LUMAT special issue discusses STEAM in education

The special issue “Promoting STEAM in education” has now been published in the LUMAT journal. STEAM (science, technology, engineering, art/aesthetics/architecture/all and mathematics) has been an increasingly popular approach in education. However, what it entails theoretically and practically, is still unclear. 

To address the challenges of the 21st century skills, there is a need to educate citizens capable of seeing and exploring the interconnections within STEM subjects and between STEM and other areas. It is also important to educate teachers who can support students in becoming STEAM-literate citizens. We need to educate students who understand basic science and mathematics, and in addition to that, who are curious and knowledgeable about how things work (engineering), and how modern technology is affecting our life. In addition, it will be required from tomorrow’s leaders to be able to make connections between fields, such as between  STEM and arts (STEAM), STEM and social sciences, STEM and policies.

The STEAM-special issue includes an editorial and three articles that challenge us to rethink STEAM education, reveal the potential of STEAM, and offer ideas for future research. 

Articles offer insights on the practical applications of STEAM education

The editorial (Jaana Herranen, Erik Cyrus Fooladi, and Marina Milner-Bolotin) introduces some key notions, discourses, and challenges of STEAM education, as a relatively novel concept and briefly discusses the history of STEAM and its evolution over the last decades. It also problematizes STEAM and its roots through asking a question: What is “A” in STEAM representing?

The first article (Seamus Delaney and Daniel White), “Full STEAM ahead, but who has the   map? – A PRISMA systematic review on the incorporation of interdisciplinary learning  into  schools”, reviews existing literature on interdisciplinary STEAM learning and teaching in high schools. The reviewed articles showed that improved learning outcomes, such  as  better  results in academic tests, could be achieved in project- and  problem-learning environments.   In  addition,  the authors  find  that  STEAM-based  approaches  in  interdisciplinary  teaching could potentially increase  student  collaboration and interaction with professionals.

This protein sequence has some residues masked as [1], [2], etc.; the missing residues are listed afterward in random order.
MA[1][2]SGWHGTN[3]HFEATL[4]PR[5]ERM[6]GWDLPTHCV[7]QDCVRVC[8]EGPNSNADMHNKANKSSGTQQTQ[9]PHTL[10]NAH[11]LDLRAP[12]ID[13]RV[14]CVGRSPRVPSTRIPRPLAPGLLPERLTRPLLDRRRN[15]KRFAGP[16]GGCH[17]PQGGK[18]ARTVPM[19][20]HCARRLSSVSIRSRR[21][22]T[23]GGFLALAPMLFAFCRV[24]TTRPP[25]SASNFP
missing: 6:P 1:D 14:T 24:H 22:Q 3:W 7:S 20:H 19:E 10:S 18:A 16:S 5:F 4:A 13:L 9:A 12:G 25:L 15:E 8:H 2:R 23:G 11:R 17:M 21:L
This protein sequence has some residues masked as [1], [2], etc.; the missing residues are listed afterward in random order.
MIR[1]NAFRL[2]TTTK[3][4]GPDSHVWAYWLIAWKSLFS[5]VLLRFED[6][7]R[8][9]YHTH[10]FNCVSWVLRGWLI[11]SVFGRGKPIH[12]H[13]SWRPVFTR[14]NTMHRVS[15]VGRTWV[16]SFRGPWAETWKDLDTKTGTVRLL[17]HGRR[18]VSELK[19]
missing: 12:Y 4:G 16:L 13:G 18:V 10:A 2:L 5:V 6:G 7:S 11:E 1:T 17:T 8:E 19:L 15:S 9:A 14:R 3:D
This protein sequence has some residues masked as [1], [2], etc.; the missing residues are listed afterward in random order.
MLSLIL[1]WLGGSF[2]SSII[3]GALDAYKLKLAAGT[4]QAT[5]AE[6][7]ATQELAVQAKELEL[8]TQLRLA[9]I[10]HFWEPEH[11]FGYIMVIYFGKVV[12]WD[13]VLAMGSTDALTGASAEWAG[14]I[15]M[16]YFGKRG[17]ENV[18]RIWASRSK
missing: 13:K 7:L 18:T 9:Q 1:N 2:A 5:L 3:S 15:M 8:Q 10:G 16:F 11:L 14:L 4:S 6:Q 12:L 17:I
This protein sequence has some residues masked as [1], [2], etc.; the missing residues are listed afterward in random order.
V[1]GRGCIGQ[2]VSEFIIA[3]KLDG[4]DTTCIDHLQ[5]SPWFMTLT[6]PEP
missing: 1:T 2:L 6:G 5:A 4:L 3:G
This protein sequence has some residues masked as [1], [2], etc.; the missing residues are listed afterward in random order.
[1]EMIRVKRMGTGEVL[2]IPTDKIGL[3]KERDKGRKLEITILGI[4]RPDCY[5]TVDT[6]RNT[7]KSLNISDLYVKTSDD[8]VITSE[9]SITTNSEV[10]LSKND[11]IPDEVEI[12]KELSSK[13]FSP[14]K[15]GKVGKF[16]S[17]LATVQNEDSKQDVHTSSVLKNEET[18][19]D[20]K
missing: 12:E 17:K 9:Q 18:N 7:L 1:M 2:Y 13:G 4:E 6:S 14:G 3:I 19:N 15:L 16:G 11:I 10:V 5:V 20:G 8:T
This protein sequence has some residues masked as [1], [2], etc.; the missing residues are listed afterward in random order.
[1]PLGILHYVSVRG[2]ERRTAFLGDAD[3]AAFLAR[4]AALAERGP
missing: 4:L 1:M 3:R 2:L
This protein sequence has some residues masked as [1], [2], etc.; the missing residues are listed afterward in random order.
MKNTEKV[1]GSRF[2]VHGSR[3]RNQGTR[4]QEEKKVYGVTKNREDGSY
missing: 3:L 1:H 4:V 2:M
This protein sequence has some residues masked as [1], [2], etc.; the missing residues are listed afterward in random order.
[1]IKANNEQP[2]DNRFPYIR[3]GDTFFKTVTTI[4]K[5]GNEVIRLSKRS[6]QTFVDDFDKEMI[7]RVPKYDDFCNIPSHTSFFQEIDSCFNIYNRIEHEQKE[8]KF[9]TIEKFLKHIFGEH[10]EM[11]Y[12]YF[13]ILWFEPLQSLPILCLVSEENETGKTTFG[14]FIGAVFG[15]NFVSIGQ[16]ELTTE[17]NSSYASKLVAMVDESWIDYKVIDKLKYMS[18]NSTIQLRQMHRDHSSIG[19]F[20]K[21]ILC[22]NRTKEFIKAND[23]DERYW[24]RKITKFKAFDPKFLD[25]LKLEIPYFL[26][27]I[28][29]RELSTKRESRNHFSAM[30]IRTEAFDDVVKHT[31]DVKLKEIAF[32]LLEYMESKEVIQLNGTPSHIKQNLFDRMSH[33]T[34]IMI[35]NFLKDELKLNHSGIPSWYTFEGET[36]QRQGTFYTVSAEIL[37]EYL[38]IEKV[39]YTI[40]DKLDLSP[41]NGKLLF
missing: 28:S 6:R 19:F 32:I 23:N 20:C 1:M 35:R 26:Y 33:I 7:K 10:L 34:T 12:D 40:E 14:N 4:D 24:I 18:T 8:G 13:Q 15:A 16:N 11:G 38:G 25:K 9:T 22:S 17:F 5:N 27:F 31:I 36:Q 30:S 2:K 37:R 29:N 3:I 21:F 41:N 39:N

The  second  article  “Promoting  STEAM  learning  in  the  early  years:  ‘Pequeños Científicos’  Program”  (Valeria  Cabello,  Maria  Loreto  Martinez,  Solange  Armijo  Solis, and Lesly Maldonado) describes and examines a non-formal education program among   3–10-year old children. The  article  discusses the strengths, weaknesses, and opportunities of the program based on the perceptions  of  the  students,  teachers,  and  educators. A  number  of  strengths  of  the  program  were  identified: the  students  were  engaged  in  learning processes; holistic perspectives  and  integration  between  STEM  and  ‘A’  were achieved  and  clear  signs were found of increased motivation and interest among the participants. One of the major  challenges  identified  in this  program  was  the handling  of  young  learners’ emotions, frustration and behavior by an all-scientists/artist staff with limited or no pedagogical background in handling such issues.

The third article “Promoting student interest in science: The impact of a science theatre project” (Lydia  Schulze  Heuling) reports  on  a science  theatre  project in  a  heterogeneous teaching context in a disadvantaged area, and its effects on students’ interest in STEM and their artistic expression. The quantitative analysis presented in the  study  indicated an increased student interest  in  the  topic  of  galvanization,   and physics  and  chemistry  in  general. In  addition,  the  approach  resulted  in  increased student appreciation of artistic practices and positive classroom spirit, knowledge of cultural  practices, and student self-confidence.